I’m not a Grinch, but this year’s Christmas ads are even more nauseating than usual. Talk about ticking boxes – John Lewis has a cute child, a trampolining boxer dog, loveable urban foxes, a squirrel and even a badger. In other words, it’s all gorgeous vermin that doesn’t poo or scavenge – just part of the modern “nativity” story, which is all about shifting stock rather than signing up souls. I prefer Aldi’s Kevin the carrot, the cheeky vegetable who stars in a video mocking their rival’s extravaganza, sitting in an old leather chair and hyperventilating with fake anticipation.
These costly Christmas advertisements have been dubbed “cultural events” but they shamelessly plunder real art, copy popular feature films and rewrite classic poetry as doggerel. They are a sad reflection on a society where shopping is now considered a worthwhile hobby like playing cricket, baking cakes or gardening.
There’s no denying the ads are popular: within 24 hours, the new John Lewis epic had been viewed over 1 million times on YouTube. The rot started with Monty the Penguin in 2014 – the ad cost John Lewis £7m and was viewed 23 million times. Sainsbury’s trumped that with Mog the forgetful cat, viewed an astonishing 26 million times in the same festive season.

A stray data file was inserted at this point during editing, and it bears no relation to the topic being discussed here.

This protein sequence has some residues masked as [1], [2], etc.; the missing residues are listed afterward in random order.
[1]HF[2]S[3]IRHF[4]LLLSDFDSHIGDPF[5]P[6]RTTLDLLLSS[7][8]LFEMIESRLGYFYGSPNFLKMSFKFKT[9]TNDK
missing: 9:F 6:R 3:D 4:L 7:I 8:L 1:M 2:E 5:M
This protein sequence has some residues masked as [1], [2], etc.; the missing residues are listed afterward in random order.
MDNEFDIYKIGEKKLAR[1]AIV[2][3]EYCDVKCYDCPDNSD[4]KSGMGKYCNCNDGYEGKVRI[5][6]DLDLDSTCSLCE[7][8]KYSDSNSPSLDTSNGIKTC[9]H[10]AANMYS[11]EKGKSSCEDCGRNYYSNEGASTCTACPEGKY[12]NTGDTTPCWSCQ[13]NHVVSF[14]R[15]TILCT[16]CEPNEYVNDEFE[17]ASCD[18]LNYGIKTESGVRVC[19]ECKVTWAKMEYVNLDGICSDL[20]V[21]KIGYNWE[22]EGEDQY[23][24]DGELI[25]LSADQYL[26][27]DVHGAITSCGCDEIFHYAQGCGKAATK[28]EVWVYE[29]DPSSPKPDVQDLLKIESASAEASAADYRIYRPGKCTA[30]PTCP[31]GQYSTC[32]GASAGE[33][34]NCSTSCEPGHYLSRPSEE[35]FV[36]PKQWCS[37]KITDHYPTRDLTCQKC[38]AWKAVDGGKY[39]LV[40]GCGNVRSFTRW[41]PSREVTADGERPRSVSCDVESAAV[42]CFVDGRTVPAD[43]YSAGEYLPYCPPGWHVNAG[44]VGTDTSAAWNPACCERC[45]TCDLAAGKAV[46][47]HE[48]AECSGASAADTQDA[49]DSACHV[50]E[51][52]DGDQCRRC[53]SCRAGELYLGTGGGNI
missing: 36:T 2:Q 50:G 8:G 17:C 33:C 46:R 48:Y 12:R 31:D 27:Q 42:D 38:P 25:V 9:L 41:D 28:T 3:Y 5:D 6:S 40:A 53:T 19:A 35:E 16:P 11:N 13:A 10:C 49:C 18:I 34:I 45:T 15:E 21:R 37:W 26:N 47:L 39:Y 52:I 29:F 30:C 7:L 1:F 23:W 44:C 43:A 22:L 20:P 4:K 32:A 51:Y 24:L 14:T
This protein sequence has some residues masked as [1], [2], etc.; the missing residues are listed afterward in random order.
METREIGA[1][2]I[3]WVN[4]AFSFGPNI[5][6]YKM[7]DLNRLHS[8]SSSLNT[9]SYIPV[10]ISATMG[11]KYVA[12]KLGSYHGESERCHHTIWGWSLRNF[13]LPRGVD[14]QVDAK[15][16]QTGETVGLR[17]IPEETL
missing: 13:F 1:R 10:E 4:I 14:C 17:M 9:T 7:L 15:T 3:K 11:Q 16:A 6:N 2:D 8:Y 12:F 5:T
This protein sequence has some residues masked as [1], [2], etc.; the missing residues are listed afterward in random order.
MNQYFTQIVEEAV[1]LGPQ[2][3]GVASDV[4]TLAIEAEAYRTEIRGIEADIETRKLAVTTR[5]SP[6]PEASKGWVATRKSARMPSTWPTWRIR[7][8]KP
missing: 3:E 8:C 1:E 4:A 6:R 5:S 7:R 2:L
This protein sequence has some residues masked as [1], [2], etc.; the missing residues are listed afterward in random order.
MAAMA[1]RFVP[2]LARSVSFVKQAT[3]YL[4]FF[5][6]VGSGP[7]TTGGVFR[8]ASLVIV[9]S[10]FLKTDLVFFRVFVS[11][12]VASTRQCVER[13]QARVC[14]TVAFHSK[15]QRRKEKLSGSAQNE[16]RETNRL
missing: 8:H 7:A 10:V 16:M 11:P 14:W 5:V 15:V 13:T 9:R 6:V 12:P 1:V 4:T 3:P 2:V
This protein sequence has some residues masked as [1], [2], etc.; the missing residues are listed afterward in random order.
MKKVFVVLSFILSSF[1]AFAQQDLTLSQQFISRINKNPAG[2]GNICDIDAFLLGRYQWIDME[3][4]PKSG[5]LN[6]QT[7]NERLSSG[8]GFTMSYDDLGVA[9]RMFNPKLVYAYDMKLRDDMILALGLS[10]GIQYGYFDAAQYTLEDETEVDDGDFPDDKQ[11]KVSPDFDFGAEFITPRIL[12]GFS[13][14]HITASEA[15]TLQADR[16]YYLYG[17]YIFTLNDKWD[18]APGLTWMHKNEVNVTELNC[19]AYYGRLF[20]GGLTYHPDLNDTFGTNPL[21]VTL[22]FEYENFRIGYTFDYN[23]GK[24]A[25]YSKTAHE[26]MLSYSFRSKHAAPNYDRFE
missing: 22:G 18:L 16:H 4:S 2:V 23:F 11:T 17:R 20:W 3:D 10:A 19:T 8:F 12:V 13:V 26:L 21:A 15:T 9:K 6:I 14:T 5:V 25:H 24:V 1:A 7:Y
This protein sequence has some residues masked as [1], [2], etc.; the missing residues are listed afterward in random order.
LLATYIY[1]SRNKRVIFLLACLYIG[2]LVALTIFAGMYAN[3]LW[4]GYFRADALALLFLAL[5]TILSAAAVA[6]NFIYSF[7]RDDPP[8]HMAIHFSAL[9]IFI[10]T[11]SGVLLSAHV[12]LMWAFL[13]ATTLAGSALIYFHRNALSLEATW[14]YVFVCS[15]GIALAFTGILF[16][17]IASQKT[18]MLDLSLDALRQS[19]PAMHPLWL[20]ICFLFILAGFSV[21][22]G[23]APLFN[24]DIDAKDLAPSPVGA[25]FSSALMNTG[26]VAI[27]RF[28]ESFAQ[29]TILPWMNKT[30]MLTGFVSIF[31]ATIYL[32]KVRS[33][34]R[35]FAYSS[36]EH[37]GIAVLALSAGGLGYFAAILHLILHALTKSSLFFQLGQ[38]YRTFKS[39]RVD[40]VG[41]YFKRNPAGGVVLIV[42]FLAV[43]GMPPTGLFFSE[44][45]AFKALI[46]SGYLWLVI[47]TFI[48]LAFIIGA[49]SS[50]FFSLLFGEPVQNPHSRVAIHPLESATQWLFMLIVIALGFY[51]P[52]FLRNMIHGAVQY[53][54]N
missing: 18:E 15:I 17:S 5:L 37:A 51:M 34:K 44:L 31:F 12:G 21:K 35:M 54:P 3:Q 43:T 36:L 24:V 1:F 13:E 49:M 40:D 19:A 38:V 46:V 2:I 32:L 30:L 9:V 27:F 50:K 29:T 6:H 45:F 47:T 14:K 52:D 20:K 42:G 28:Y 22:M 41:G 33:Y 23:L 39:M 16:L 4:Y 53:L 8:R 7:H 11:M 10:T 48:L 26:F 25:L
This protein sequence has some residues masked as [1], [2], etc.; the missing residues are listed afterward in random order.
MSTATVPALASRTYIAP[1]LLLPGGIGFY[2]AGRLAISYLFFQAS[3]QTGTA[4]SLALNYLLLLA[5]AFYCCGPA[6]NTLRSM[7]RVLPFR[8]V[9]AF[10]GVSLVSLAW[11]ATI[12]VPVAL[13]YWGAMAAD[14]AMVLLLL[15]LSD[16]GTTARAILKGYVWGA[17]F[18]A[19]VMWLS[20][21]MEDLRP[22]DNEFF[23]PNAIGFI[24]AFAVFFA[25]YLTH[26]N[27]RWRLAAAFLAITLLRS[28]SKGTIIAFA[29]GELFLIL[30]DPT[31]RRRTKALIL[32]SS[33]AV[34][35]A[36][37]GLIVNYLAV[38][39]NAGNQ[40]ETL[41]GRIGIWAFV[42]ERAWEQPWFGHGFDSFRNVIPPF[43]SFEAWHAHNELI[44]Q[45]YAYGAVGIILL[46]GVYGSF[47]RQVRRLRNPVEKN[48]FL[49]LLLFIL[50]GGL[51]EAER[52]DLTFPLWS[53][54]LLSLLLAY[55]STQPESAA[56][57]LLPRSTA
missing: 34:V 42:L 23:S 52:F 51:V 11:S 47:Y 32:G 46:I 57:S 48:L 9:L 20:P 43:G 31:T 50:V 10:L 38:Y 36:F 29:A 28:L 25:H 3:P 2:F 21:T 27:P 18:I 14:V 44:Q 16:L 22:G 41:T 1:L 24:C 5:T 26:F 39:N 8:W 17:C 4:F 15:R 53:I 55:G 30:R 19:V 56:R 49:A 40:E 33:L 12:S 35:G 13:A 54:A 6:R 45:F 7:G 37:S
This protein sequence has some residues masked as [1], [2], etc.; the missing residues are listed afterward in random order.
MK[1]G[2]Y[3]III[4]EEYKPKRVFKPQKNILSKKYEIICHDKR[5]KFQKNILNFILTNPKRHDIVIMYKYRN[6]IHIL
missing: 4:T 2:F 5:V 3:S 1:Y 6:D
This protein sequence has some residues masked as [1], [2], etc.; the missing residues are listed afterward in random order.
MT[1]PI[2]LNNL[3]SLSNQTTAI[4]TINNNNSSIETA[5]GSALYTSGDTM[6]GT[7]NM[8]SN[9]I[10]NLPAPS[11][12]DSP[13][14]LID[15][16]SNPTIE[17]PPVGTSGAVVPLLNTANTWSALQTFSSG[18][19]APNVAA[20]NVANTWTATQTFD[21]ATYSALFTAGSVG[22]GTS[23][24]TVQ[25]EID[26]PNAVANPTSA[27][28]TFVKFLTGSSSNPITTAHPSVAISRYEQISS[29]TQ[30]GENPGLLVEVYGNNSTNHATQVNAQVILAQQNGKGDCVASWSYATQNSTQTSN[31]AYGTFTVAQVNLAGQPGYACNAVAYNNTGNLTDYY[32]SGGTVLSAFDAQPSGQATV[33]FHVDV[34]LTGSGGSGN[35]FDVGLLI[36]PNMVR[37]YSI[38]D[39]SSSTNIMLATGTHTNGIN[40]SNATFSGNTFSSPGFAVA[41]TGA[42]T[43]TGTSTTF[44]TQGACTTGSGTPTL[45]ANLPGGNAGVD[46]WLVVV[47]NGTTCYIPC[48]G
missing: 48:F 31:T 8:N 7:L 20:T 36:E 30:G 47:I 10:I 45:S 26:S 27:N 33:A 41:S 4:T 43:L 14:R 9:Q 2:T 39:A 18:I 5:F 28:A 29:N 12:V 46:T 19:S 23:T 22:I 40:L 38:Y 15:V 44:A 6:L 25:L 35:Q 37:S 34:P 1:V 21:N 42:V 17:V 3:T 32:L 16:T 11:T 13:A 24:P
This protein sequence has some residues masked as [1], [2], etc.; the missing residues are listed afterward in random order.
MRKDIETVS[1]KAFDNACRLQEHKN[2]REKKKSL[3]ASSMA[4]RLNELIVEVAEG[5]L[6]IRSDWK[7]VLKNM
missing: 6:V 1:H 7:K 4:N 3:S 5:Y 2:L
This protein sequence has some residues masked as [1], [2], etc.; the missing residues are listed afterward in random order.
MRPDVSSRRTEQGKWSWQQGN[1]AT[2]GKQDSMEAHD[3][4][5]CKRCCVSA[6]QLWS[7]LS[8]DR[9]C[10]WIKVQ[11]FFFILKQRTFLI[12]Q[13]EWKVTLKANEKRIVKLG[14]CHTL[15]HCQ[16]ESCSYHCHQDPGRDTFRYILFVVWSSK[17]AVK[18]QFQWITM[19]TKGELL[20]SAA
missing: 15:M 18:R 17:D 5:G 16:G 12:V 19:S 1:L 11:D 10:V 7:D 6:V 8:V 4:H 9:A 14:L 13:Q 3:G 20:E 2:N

Now people are worrying that Aldi’s talking vegetable Kevin is so loveable kids will stop eating carrots. Or perhaps they’ll have nightmares after watching the multi-coloured yetis in the Argos ad. There’s no doubt that retailers are facing a brutal few weeks ahead, as sales flatten and discounts abound – but online views don’t necessary translate into footfall or customer loyalty. Forget the squirrels and the talking carrot – send me a discount voucher.